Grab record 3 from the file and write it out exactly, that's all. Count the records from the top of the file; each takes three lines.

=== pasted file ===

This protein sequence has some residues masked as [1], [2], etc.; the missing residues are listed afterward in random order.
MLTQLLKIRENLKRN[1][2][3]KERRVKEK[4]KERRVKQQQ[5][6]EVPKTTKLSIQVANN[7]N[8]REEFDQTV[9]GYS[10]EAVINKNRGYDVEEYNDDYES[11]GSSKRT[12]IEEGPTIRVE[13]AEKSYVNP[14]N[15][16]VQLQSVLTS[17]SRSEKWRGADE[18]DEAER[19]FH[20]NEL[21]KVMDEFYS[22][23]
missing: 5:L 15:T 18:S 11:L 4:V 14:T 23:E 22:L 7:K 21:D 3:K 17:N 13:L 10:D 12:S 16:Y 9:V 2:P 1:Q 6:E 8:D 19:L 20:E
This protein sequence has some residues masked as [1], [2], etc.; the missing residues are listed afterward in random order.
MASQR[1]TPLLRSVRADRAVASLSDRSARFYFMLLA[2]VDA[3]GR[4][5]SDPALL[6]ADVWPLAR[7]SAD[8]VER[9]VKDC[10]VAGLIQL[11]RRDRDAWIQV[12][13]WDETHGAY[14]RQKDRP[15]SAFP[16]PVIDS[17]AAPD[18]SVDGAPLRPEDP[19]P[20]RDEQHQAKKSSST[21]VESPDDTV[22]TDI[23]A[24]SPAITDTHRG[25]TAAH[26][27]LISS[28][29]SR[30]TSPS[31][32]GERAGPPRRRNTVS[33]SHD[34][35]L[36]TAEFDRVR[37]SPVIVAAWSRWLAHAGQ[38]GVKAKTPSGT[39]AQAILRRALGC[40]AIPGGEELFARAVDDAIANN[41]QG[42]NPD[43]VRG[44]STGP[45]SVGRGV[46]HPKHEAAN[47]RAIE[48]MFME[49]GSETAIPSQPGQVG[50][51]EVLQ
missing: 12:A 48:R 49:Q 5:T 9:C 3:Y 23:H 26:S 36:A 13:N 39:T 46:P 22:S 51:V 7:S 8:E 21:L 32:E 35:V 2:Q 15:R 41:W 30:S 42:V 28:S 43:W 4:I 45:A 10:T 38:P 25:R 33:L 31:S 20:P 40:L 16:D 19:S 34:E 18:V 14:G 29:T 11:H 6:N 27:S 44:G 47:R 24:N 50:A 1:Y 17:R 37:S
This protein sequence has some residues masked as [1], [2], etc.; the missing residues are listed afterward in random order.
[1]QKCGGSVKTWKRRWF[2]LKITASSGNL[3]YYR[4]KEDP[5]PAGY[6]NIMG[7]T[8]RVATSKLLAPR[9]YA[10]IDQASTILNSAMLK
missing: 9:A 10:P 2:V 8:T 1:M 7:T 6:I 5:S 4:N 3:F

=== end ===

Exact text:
This protein sequence has some residues masked as [1], [2], etc.; the missing residues are listed afterward in random order.
[1]QKCGGSVKTWKRRWF[2]LKITASSGNL[3]YYR[4]KEDP[5]PAGY[6]NIMG[7]T[8]RVATSKLLAPR[9]YA[10]IDQASTILNSAMLK
missing: 9:A 10:P 2:V 8:T 1:M 7:T 6:I 5:S 4:N 3:F